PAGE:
14. 16. <ul><li>1. Economic development and diversity: employment, Indigenous engagement, entrepreneurship, trade and economic supply chains. 2. Infrastructure (social and physical): health, education, justice, transport, waste, power and water 3. Planning and PlaceMaking: the creation of place — affordable, liveable, amenable, home. 4. Governance: regional, state and federal. </li></ul>“ 4 themes to building good cities” or resilient towns and regions
  15. 17. Infrastructure (social and physical): health, education, justice, transport, waste, power and water The ‘body’ and ‘organs’ of a city, town or region relies on its essential physical and social infrastructure services; its ongoing operations need ‘sustenance’ in the form of energy, good metabolism, and the social infrastructure that enables a healthy, innovative, fair and secure place to live. In support of Place
  16. 18. Planning and PlaceMaking: the creation of place — affordable, liveable, amenable, home. People live in cities, towns and regions for lots of reasons; these might be historical, for employment or to maintain or pursue their relationships. But people stay for their sense of place — that is, the way the area makes them feel and the ability it gives them to connect with their surroundings, whether physical or metaphysical. Planning systems are set up to enable this to happen beyond individual project plans. The key is good planning •
  17. 19. Settlements State Sustainability Strategy
  18. 20. New Ways Needed – A Change in Direction <ul><li>Sustainable Energy </li></ul><ul><li>Future Urban Form </li></ul><ul><ul><li>Sustainable Land Use (how to grow?) </li></ul></ul><ul><ul><li>Green Buildings (next steps) </li></ul></ul><ul><ul><li>Sustainable Transport </li></ul></ul><ul><ul><li>Biophillic city concept </li></ul></ul>Planning Responses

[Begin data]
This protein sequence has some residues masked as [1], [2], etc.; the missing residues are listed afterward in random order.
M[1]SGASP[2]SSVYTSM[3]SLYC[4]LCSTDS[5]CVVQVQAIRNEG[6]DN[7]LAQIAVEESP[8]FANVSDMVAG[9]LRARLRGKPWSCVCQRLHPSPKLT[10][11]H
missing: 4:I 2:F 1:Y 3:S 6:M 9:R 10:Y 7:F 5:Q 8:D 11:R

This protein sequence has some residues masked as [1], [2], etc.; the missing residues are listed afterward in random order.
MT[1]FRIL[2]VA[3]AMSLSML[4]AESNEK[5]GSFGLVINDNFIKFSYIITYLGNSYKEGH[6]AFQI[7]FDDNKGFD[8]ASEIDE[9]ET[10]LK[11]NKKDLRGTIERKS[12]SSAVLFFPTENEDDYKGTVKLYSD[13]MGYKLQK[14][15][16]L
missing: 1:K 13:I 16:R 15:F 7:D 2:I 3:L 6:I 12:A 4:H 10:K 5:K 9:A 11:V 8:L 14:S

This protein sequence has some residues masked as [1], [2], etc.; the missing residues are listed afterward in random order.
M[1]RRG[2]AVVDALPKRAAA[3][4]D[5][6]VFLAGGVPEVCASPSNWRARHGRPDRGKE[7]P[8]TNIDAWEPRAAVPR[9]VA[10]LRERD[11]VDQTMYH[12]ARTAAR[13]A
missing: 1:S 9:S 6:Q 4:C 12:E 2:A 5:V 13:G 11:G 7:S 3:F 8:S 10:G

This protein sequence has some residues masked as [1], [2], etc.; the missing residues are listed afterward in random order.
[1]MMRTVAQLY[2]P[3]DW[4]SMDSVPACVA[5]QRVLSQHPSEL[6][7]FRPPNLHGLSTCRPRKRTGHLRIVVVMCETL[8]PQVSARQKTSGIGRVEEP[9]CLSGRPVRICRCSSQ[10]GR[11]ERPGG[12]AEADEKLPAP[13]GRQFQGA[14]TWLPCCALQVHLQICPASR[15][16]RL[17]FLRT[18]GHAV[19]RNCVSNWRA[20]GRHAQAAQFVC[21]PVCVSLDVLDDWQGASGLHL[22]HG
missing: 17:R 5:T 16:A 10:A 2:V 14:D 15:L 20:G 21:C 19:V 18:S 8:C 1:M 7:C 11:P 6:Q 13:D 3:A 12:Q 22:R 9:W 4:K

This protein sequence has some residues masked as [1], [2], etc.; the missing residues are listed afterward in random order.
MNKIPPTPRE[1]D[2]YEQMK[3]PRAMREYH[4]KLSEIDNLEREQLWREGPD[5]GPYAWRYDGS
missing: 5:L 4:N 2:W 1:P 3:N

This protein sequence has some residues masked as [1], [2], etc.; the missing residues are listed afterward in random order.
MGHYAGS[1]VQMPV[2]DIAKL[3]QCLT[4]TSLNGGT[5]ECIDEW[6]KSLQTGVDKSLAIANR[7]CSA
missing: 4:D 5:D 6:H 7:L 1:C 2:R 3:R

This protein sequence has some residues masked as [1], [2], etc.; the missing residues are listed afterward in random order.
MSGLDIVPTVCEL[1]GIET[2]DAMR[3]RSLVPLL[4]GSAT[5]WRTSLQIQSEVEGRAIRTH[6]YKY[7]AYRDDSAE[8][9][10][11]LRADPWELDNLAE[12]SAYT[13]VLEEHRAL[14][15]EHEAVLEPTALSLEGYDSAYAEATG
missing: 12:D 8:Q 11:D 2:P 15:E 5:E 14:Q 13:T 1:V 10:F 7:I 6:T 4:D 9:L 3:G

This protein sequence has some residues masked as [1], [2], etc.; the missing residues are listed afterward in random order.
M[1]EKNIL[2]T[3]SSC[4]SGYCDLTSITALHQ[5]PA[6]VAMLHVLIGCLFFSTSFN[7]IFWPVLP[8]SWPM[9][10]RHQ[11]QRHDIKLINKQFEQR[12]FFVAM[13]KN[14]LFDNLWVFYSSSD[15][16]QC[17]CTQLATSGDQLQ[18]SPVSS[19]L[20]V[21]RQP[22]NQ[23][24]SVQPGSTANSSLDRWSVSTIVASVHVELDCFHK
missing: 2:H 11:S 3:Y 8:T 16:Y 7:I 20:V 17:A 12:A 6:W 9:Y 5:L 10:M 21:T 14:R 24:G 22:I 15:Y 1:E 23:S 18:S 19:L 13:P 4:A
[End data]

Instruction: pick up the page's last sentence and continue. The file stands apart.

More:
19. 21. What is Biophilia? Biophilia Edward O. Wilson, a Harvard University entomologist, coined the term &quot;biophilia&quot;, referring to humans' &quot;love of living things&quot; - our innate affinity with nature
  20. 22. <ul><li>Increase Biodiversity and Stabilise Ecological Systems </li></ul>The Biophilic City Concept
  21. 23. Biodiverse Cities
  22. 25. <ul><li>Increase Biodiversity and Stabilise Ecological Systems </li></ul><ul><li>Introduction of Urban Farming (including Vertical Farms) Catering for Local Food Requirements and Reduction in Food Miles </li></ul>The Biophilic City Concept
  23. 26. Mole Hill Vancouver Edible Cities Cuba
  24. 27. Vertical Farms
  25. 28. <ul><li>Increase Biodiversity and Stabilise Ecological Systems </li></ul><ul><li>Introduction of Urban Farming (including Vertical Farms) Catering for Local Food Requirements and Reduction in Food Miles </li></ul><ul><li>Improvement in Water Management, Efficiency and Recycling </li></ul><ul><li>Decreased Energy Intensity through Reduced Heat Island Effect – Consideration of Climate Change Adaptation due to ▲ ºC into the Future </li></ul><ul><li>Improved Health and Well Being (Biophilia and Reduced Pollution) and Associated Productivity Improvements </li></ul><ul><li>Bio-sequestration of Legacy CO² </li></ul>The Biophilic City Concept
  26. 29. Conclusions New Ways Needed – A Change in Direction <ul><ul><li>Sustainable Built Form and Land Use </li></ul></ul><ul><ul><ul><li>Fewer cars (less roads), more public transport…..pedestrian and cycling priorities </li></ul></ul></ul>
  27. 30. Destiny of all life lies within technology
  28. 32. Conclusions New Ways Needed – A Change in Direction <ul><ul><li>Sustainable Built Form and Land Use </li></ul></ul><ul><ul><ul><li>Fewer cars (less roads), more public transport…..pedestrian and cycling priorities </li></ul></ul></ul><ul><ul><ul><li>Urban growth containment </li></ul></ul></ul><ul><ul><ul><li>Transit Oriented Development (TODS, PODS, CODS and GODS) </li></ul></ul></ul><ul><ul><ul><li>Urban farming, local food supply </li></ul></ul></ul><ul><ul><ul><li>Biophilic cities </li></ul></ul></ul>
  29. 33. The Biophilic City in the Pilbara?
  30. 34. The Biophilic City